Are you buying a used boat? Here’s how not to have bad surprises

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used boat

After selecting the used boat model you are interested in, the verification and sea trials phase begins. The value and complexity of the asset in question are such that improvisation is not allowed: the catch is always lurking, especially for those who are looking for the bargain of the century and lured only by the price forget that, in boats, repair work can also be very expensive.

Used boat, for sailors and non-sailors alike

Therefore, for those who are inexperienced, the first advice is to get assistance from a professional in the field. The fees of these surveyors often pay off because the defects noted by those who know the boats well help in the negotiation to smooth out the piece. On larger powerboats in particular, the presence of a mechanic is essential: the engine is the most complex and expensive organ of a boat, and it is also the one most affected by age.

For those who are more “seafaring,” however, we have summarized the critical points of a fiberglass boat, those that are more prone to deterioration than others and whose “refit” can incur significant costs.

Are you buying a used boat? Here are 5 points to check carefully

Pulpits: these are the most exposed parts of a boat and therefore the most prone to impact. If the steel pipe has bent, fear not, it will straighten happily. More complex and expensive is the repair of the deck area on which the sideburns rest. In this case it is necessary to check the integrity of the fiberglass. If you notice gelcot cobwebs you need to investigate further to be sure they are only superficial.

Teak deck: can have a variety of problems. Some involve modest interventions such as rubber or screw caps blowing out. The more substantial ones are, for example, the detachment of the planks from the subfloor.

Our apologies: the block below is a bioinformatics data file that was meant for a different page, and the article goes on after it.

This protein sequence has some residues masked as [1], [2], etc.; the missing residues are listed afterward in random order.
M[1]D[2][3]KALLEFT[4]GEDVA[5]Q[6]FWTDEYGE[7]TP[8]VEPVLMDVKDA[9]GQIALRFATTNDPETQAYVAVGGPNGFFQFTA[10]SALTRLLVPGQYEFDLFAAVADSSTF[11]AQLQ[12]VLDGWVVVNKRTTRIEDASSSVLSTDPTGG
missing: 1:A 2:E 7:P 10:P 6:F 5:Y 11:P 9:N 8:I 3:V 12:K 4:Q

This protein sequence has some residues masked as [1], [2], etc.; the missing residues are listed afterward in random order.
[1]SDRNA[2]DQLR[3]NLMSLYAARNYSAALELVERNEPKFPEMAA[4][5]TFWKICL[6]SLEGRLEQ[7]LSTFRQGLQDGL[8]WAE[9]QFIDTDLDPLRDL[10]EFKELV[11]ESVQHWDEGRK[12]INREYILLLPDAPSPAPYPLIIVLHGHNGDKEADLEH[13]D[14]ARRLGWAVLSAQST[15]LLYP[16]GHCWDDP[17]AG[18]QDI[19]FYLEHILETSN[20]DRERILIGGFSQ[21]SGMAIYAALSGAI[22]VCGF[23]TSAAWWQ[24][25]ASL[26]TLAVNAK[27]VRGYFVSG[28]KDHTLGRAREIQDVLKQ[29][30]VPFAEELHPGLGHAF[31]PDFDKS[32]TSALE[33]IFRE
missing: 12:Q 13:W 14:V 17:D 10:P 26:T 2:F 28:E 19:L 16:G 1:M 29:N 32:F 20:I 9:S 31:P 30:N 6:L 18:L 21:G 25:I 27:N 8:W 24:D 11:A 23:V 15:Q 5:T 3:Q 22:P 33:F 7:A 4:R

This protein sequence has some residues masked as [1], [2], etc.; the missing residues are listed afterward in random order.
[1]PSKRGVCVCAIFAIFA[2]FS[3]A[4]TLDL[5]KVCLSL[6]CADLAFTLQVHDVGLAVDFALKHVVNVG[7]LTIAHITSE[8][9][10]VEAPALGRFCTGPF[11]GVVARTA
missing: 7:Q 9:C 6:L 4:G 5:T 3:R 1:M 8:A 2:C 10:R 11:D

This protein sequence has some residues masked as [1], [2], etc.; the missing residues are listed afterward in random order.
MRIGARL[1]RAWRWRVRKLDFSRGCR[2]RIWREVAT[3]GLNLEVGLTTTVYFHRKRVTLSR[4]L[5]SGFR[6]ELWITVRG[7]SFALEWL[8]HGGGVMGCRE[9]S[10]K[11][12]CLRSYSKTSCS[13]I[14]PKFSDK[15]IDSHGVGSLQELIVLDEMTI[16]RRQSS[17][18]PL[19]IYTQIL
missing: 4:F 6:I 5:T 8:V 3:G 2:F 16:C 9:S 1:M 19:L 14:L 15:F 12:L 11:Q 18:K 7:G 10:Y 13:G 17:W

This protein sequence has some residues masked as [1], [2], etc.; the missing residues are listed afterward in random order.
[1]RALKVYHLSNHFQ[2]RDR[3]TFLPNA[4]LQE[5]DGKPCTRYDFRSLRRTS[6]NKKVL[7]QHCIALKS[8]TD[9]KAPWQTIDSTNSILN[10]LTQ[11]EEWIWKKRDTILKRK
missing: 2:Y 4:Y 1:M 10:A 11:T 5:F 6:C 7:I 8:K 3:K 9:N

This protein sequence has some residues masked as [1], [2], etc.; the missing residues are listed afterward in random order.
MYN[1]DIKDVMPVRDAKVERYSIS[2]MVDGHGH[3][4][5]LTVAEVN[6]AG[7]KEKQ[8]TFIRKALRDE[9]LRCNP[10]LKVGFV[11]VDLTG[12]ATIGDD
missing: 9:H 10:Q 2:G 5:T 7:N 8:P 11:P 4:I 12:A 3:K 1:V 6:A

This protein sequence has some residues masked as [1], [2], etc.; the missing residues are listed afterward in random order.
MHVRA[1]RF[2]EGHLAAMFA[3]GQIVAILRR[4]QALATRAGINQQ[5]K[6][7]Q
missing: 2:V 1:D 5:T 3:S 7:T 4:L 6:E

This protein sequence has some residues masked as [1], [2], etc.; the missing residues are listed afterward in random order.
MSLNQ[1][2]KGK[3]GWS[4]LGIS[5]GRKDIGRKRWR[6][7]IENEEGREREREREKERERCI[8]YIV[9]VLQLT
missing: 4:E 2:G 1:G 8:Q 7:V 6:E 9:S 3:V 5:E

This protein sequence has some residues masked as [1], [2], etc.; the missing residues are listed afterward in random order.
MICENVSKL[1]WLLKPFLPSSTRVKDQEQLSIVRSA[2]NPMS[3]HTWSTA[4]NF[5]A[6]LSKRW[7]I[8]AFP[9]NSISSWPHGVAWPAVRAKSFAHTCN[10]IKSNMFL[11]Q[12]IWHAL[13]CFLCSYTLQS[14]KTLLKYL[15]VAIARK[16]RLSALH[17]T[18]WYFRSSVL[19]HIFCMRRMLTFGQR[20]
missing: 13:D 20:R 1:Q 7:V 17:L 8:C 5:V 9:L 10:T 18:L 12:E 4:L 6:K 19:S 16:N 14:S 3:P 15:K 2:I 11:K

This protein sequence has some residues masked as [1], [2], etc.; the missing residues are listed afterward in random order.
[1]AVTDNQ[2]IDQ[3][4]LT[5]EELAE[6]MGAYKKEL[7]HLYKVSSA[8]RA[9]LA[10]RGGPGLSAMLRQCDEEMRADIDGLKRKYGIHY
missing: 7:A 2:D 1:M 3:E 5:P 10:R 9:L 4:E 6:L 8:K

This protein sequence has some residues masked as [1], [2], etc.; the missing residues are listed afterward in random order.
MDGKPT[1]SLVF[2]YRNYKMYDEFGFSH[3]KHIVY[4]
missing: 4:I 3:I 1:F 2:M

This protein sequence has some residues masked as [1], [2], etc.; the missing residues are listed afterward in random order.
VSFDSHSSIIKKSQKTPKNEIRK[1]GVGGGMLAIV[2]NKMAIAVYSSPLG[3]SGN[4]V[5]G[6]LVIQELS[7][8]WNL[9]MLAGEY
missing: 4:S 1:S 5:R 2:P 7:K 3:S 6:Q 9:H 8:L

Water system: after activating the autoclave wait for the circuit to go to pressure and then open the individual utilities one by one to check the flow. If, with the taps closed, after a while the autoclave turns back on there is a leak in the circuit. At this point you need to check: boiler, expansion tanks, connections between pipes, and branch valves. Another component prone to failure is the w.c. Prolonged activation of the pump will uncover any leaks or blockages.

Bilge and upholstery: Start by splaying the entire bilge (uncover it) so as to check its bones. This will also show the presence or absence of water, which will have to be “tasted” to see whether it is sweet or salty. If it reoccurs after drying, check all the grommets. As for upholstery, more than fabrics check any foam rubber to be sure it is not “chafed,” that is, old and now crumbled.

Hull: unless it is at a fairly advanced stage, to check for osmosis it is best to wing the boat in your presence. If the phenomenon is initial, the bubbles tend to disappear after a few days in dryness. Osmosis can be “cured,” but the treatment is quite long and expensive.

The two “vices” to avoid when buying the used boat

Two vices should be carefully avoided, dear motorists: haste and love at first sight. As much as it may seem that this will “kill” all romance you will have to trust. Both cases, unfortunately, clash with what should be the fair and thoughtful assessment one should make when buying a used boat. A sea trial and subsequent dry test of the living work, the part in contact with the water, should never be missed. If possible also attend the hauling phase of the boat, to see immediately if there is osmosis. It also takes calm to figure out what the final price of the boat is for your pocket. This assessment includes the costs of repairs, replacements, and miscellaneous work to be done on board. Only then can you get a clear idea.

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